the tor network has several redundant ways of getting bridge addresses, and each method has different bridge addresses listed so a blocking operation can never get a complete list. if you get any good bridge addresses, you should be able to get a connection that's a bit faster than what you remember. if you don't remember adding a bridge address to your tor config, you probably haven't done it, as it consists of an IP address and a long hexadecimal string about 40 characters long(which is the public key fingerprint of the bridge). i would remember if i had to manually enter one. you can specify several bridge addresses, and if any of them are too slow, tor will ignore them. obviously, the most often blocked bridge addresses will be the ones tor downloads automatically, one other method used is to email for a list. there are two other methods are a bit different, and make it impossible for anyone blocking bridges to get all of them. the more people running bridge relays, the better. i can tell you that my bridge consistently serves connections to China as well as several other countries that censor their internet, and my bridge has been somewhat consistently online for several months. it took a few days after starting the bridge before it started getting used, and it's still in use, so the method for distributing my bridge address must be fairly reliable, even in China. you can leave a private message for me on this forum and i can give you my bridge address if you like. i can even send you the web addresses in China where the tor website is mirrored.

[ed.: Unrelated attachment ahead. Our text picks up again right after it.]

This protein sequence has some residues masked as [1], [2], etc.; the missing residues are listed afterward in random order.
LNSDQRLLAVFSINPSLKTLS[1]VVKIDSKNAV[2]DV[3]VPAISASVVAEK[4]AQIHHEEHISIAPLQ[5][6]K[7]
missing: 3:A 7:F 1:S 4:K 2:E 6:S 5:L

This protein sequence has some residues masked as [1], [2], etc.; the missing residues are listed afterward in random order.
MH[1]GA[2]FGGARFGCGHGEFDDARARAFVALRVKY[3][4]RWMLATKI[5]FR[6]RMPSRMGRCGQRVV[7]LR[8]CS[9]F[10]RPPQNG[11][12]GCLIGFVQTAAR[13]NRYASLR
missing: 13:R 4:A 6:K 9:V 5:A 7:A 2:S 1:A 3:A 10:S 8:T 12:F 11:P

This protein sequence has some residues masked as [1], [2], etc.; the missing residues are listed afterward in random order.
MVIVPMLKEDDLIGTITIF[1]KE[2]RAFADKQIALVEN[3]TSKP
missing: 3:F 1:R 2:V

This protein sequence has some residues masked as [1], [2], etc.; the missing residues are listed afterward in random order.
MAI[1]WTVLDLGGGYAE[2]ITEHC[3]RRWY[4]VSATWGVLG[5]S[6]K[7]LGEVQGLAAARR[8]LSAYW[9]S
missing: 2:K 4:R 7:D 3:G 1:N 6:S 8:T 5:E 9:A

well thanks so far guys. A little more forward. Discovered what I actually needed was vpnc ('c' standing for Cisco). But even though I got it all installed and configured I could not get it to authenticate. So gave Cisco's vpnclient a go. Had to apply a couple of patches to get it to compile and...... yes you guessed, could not get that to connect either. Anyway will have to leave it for the mo and come back to it latter.
Right, going to mark this as 'solved' as I have finally got a connection to witopia using IPSec and I post the neccessary steps for anyone who maybe be intersted.
First off Network Manager in Slackware 14 appears broken or at least from my experience. (I did a fresh install on two different machines with the same outcome).